I GET, Glasgow from Mon 2—Wed 4 Jun. See interview.



Life's hard when you're a Mongol. For Genghis Khan. starting life in 1 192 as nine-year-old Temudjin (Odnyam OdSLiren). the problems start when his selection of a bride is interrupted by the assassination of his father by the ignoble method of poison. A lesser man might break under such circumstances. but Temudjin's philosophy only toughens his soul: ‘Beware a quiet child: he may be the son of a tiger' runs the aphorism. By

1 186. the wrath of Khan is felt on a seismic scale as a Substantially beefed up Temudjin (Tadanobu Asano) escapes from imprisonment to reclaim his bride Bone (Khulan Chuluun) and pitch a battle against traitorous one- time ally Jamukha (Honglei Sun).

As the first of a planned trilogy on the Mongol leader's life. Sergei Bodrov's follow—up to the similarly epic Nomad sounds somewhat dry on paper. but this is less the Genghis Khan of the histOry books than a carefully humanist leader. motivated by his desire for jUSllCC rather than carnage. and funher softened by a surprisingly romantic sub-plot.

Kazakhstan's entry for the 2008 Oscars. Mongols interpretation of the Khan story bears all the hallmarks of being carefully adapted to make it accessible to Western audiences. particularly in terms of the 300ster epic battle scenes. As well as setting up parts two and three of the trilogy. the detailed sweep of Mongol also sets the director up nicely as the Mikhail Bay of Eastern-European action cinema. (Eddie Harrison)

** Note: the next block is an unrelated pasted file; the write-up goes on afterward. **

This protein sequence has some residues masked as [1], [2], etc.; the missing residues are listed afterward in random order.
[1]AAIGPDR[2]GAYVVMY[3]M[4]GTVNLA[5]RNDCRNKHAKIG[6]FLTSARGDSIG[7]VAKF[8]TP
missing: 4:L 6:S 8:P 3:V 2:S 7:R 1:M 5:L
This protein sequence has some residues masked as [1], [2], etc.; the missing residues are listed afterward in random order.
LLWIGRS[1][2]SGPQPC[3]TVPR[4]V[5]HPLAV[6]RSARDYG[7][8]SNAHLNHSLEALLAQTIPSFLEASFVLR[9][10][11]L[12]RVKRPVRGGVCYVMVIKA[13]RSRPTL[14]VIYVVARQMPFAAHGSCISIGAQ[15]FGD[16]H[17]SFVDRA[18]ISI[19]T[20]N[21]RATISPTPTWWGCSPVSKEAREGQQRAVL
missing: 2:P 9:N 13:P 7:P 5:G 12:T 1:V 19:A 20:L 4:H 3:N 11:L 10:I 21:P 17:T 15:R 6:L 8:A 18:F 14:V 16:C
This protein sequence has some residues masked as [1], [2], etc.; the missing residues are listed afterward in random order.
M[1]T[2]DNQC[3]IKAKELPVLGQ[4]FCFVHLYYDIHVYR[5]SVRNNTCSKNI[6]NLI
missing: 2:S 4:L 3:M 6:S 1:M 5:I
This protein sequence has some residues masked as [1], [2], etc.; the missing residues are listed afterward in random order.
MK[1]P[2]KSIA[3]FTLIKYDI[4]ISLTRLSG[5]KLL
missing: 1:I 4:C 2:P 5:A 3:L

I GET. Glasgow and selected release from Fri 6 Jun.

Poverty and hope are the Currencies traded in the southeastern part of Arkansas that is the stage for Jeff Nichol's feature debut. This is a land of downriver people whose luckless lives are tied to the Mississippi-enriched alluvial soils. dusty old frame houses and station wagons. Three brothers are stumbling their way through this life. There's Son (Michael Shannon). the mysterious, iconic hard working older brother. unerrii.)loyed basketball coach Boy (Douglas Ligon) and the y0ung and in love Kid (Barlow Jacobs). When news reaches them that their father has died. they deCide to go to the funeral. Here they come face to face with their half brothers and a feud erupts from which no good can come. Nichol's slow burn modern western plays like a sour. white trash retelling of Henry Hathaway's 1965 film The Sons of Katie Elder, where all mothers are hateful and revenge is always a regrettable offshoot of envy. Shotgun Stories is essentially a parable about grief and the futility of hostility. but. as produced by the singularly talented filmmaker David Gordon Green (George Washington. All The Real Girls. Undertowl it becomes something more tantalisnig and opaque that hints at but never fully embraces the Setithern Gothic traditions of Carson McCuIlers. Flannery O'Connor and Harry Crews. With its impressive low-key performances. sparse mumbled dialogue. brief Vignettes and nee-realist feel. Shotgun Stories is imbued with the significant aesthetics of the great Mississippi raised filmmaker Charles Burnett (Killer of Sheep. To Sleep With Anger). (Paul Dalel I Cameo, Edinburgh and selected cinemas from Fri 23 May.